Very truly yours

 

Charles H. Peck

 

Received Feb. 5


 

Vol. 8 (86) [H 134]

 

Albany, Feb. 7th, 1872

 

My Dear Sir,

 

Thanks for the specimens of Uncinula. The leaves look elmish but they are more rough and more coarsely toothed than in our specimens of native elms. I am therefore puzzled as to the habitat of this fungus.

 

The fungus of Nov. 25, Goat Island, is without fruit and I am not able to determine it satisfactorily. Some Sphaeria.

 

The specimen returned is a Tubercularia - probably T. vulgaris Tode. The species are not easily separated and are probably all mere conditions (conidia) of Nectiae.

 

Very truly yours

 

Charles H. Peck

 

Judge G. W. Clinton 

 

P. S. Mr. Paine informs me that Asplenium  montanum has been found near Poughkeepsie.

 

Received Feb. 8


 

Vol. 8 (87) [H 133]

 

Albany, Feb. 17th, 1872

 

My Dear Sir,

 

Your specimens of Feb. 12/72, I call Septonema spilomeum Berk. I trust the Independent Ticket enclosing them was triumphantly elected.

 

I this day send you by Express such of your specimens as I have been able to determine. This by no means included all you have sent me. Some I am not able to make out, some I have placed in the Herbarium, many were imperfect or mere discolored spots and most of the fleshy Agarici could not be safely determined in the dry state. A few things in fertile condition I am not able to locate and will send to M. C. Cooke.

 

I really have hopes of getting soon a few copies of my portion of the 23d Report for distribution in advance. If we succeed in this I shall be glad and trust it will be of some aid to those desiring an acquaintance with our fleshy fungi.

 

I have already prepared my Synopsis of N.Y. Uncinulae with a plate illustrating the specific characters and purpose trying to get the Albany Institute to publish it for me.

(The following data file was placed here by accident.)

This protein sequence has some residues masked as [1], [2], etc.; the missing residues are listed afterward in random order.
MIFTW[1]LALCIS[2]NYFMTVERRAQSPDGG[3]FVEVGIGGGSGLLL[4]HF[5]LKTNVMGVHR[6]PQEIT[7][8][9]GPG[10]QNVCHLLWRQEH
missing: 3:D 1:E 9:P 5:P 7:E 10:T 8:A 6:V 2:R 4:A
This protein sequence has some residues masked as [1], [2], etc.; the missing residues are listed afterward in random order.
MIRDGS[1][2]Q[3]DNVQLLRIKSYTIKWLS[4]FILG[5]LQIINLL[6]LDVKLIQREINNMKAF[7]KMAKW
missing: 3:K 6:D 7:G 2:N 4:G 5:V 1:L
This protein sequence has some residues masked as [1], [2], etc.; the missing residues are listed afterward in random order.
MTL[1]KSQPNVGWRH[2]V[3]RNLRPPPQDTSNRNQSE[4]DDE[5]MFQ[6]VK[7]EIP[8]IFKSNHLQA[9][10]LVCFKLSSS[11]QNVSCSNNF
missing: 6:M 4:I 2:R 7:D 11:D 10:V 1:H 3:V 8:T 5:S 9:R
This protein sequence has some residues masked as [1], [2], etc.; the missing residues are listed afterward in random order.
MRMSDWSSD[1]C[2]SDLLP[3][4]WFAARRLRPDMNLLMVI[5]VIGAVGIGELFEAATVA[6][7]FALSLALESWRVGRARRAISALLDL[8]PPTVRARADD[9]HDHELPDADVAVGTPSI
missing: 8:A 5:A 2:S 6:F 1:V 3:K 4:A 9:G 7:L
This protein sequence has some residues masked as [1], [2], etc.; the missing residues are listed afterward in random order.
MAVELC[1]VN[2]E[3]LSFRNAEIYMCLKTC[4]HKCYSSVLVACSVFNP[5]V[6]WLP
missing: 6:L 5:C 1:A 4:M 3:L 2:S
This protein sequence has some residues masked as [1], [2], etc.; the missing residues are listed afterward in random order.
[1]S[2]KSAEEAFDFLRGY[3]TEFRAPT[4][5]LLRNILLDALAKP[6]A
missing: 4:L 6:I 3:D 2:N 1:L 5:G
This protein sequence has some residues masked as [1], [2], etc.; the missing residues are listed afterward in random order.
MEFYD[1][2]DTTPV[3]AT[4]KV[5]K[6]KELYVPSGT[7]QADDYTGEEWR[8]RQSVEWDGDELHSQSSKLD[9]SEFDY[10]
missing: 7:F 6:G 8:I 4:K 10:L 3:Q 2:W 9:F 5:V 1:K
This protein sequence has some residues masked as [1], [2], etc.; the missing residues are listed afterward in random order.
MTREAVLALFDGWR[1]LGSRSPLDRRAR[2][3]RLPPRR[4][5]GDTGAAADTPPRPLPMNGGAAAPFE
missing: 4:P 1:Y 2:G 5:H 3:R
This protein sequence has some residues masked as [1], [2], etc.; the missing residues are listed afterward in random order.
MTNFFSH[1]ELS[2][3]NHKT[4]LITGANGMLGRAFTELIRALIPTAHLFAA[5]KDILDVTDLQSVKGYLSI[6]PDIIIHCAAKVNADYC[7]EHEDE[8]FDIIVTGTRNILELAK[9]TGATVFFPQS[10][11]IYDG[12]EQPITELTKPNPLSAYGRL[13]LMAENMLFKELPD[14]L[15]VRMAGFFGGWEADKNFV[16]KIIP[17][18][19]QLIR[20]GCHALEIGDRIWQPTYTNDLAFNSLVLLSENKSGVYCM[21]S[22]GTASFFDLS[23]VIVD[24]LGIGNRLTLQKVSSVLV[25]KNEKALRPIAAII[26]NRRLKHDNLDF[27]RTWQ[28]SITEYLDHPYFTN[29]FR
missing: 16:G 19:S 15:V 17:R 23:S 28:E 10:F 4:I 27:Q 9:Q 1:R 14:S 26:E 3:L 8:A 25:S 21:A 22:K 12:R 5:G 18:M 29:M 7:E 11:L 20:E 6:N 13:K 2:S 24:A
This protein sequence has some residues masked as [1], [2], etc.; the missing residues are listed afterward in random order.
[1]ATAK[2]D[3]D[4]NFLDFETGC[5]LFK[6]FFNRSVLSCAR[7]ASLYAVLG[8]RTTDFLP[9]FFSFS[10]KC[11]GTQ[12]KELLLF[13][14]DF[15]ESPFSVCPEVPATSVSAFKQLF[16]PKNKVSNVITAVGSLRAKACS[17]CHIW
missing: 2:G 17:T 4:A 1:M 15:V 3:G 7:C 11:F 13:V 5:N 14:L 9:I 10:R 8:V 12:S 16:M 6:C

Very truly yours

 

Charles H. Peck

 

Judge G. W. Clinton 

Received Feb. 19


 

Vol. 8 (90) [H 130]

 

Albany, Feb. 21st., 1872

 

My Dear Sir,

 

Mr. Cooke thinks the enclosed, though very near Uromyces Junci Schw., is a good species. I find he has also described the Uromyces on leaves of sweet flag under the name U. pyriformis Cooke. differing chiefly from U. Junci in its habit.

 

I fear my days for public botanizing are nearly over. Our reform Legislature has seen fit to insert in the Appropriation Bill, now reported, a clause abolishing the office of botanist instead of making the usual appropriation therefor. Unless this can be changed back again of course I am undone, and I suppose the odds are against me since Mr. Alvord is said to be especially opposed to every thing that has the name of science.

 

Very truly yours

 

Charles H. Peck

 

Received Feb. 22


 

Vol. 8 (92) [H 128]

 

Albany, Feb. 23d, 1872

 

My Dear Sir,

 

I consider the fungus on horn (A Feb. 22) to be Onygena equina Pers. I suspect it is rather rare although I have never looked especially for it"B Feb. 22" is not Zygodesmus fuscus. It seems to me to be an imperfect state of Eutypa spinosa Tul., which is Sphaeria spinosa Pers. in the older works.

 

I have been thinking that I did not state explicitly, in my letter of the 21st, the state of my case before the Legislature. The clause in the Appropriation Bill which heretofore has been "For the employment of botanist etc.", in the New Appropriation Bill which is printed and has been reported is now made to read, The office of botanist is hereby abolished from the first of October, 1872. The clause pertaining to the Entomologist of the State Agricultural Society is similarly worded so that I suspect Mr. Alvord means to deny in toto all State support to scientific investigation. He has had things pretty much his own way thus far in the Legislature so that I have little expectation that the Bill, in this respect can be amended. I would not think quite so hard of it if the Bill incorporating the State Museum of Nat. Hist. had not authorized me to believe that my work would certainly be continued another year. It seems to me to be a species of bad faith on the part of the Legislature or something at least approaching it, should they cut me off now.

 

Very truly yours

 

Charles H. Peck

 

Judge G. W. Clinton 

 

P. S. I have sent your Microsphaeria Grossulariae? (on Astragalus Cooperi) to Cooke. I now believe you have a new species on leaves of Oxalis stricta.

 

Received Feb. 24


 

Vol. 8 (94) [H 126]

 

Albany, Feb. 26th, 1872

 

My Dear Sir,

 

Yours of the 22d inst. has just now been received.